Such remarks needed to be challenged, I realized, so I challenged them. "So, are there boy poets too?" Yes -- Tony Hoagland. He had a point there. "Are you just jealous of younger women poets who are getting acclaim? What about Noelle Kocot?" He adored Noelle Kocot.
I, as it happens, loved Interior with Sudden Joy, Brenda Shaughnessy's first book, and was looking forward to getting to her second, Human Dark with Sugar, my appetite whetted by its having won the James Laughlin Award, the winning volumes in which series are typically worthwhile and sometimes excellent. But now I approached it with a certain apprehension. Would it be...girlish?
Right in the first poem, there was this line: "It's like having having a bad boyfriend in a good band." Which does sound...you know. Not only is it hard to imagine adult women putting the quality of the bad boyfriend's band in the credit column against the badness of the boyfriend, it's hard to imagine even gay young men letting such a consideration enter the emotional calculus. A girl, however....
Having found one, I was primed to find more --
It's easy to make more of myself by eating.
and sometimes easy's the thing.
If I had my way, spring would
revolve slowly and solely around me.
Each morning, I'm the earth's
Three million Richards can't be wrong.
Don't, don't feel like the runt alien
on my ship: I get you.
Sometimes, there were lines that seemed composed to be written in yearbooks:
Throw your love until it sticks, and know
you'll only know it stuck
if it ends up sticking.
You break again
and again because
that's what breaking means.
To be whole.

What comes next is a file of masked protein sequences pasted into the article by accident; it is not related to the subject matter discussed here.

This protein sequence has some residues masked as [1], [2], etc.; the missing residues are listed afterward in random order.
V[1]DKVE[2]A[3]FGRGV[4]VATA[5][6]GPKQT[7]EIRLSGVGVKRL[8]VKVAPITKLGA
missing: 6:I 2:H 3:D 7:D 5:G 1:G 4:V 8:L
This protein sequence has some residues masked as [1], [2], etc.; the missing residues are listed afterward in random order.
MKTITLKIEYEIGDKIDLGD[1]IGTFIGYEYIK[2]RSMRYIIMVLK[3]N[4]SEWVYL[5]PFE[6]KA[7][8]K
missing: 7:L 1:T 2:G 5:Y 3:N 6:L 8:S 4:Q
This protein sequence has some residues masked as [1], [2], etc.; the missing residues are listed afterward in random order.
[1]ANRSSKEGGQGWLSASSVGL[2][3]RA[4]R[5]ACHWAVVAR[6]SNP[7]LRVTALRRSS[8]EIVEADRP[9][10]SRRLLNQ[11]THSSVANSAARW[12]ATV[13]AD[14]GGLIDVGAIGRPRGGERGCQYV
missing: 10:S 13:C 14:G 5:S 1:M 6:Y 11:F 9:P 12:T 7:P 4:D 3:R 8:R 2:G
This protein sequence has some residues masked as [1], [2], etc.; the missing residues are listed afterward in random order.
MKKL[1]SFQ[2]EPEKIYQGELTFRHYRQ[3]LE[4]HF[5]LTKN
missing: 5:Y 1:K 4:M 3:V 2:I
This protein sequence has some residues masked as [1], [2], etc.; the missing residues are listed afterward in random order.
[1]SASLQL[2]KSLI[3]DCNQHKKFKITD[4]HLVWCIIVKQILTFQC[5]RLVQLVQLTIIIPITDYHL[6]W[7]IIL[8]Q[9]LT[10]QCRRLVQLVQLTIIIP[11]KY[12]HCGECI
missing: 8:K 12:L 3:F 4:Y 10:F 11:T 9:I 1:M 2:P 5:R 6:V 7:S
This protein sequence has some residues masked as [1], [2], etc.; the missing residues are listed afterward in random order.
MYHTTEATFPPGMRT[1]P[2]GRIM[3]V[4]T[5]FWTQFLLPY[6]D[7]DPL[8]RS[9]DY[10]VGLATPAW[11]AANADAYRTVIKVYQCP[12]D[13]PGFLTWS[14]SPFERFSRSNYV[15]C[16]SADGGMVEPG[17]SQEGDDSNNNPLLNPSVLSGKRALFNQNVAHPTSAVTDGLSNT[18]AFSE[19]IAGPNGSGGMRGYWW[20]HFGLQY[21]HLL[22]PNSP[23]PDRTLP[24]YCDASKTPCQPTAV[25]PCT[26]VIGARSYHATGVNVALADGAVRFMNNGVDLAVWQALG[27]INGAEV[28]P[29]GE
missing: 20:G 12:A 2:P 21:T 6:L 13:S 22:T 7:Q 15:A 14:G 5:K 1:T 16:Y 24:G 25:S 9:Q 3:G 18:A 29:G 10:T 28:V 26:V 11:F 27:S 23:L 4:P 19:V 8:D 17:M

Sometimes, I wondered if Shaughnessy was in fact purposefully and with tongue somewhat in cheek going for the girlish, as in this from a poem titled, "First Date, and Still Very, Very Lonely."
I was mortified, really lost.
After that I thought,
I have to meet someone.
Eventually the girlishness was bringing out a boy-squeamishness in me. "Once a month / the next month comes. / Once a month / the boat is broken / because the moon is not./ It means, stay home, human, / if you're leaking. Or does it mean, / There is nothing you need / unsubmerged." Is she talking about her period? Eww, gross!
All the while, though, I was also thinking, "if that guy hadn't said anything about 'girl poetry,' you'd be enjoying this right now." I know, for instance, that I would have been impressed by the sequence "The Loved Body" and would not have felt a flashing amber light at titles like "Dancing in my Room Alone," a light that turned red at the phrase, "Don't turn me back into that seventh-grader...." As it is, I'm afraid to go back and look at Interior with Sudden Joy. Perhaps it too, read with my new girlishness-wary sensibilities, will turn out to have been girl poetry. Or perhaps I need to stop listening to every poet who spouts off....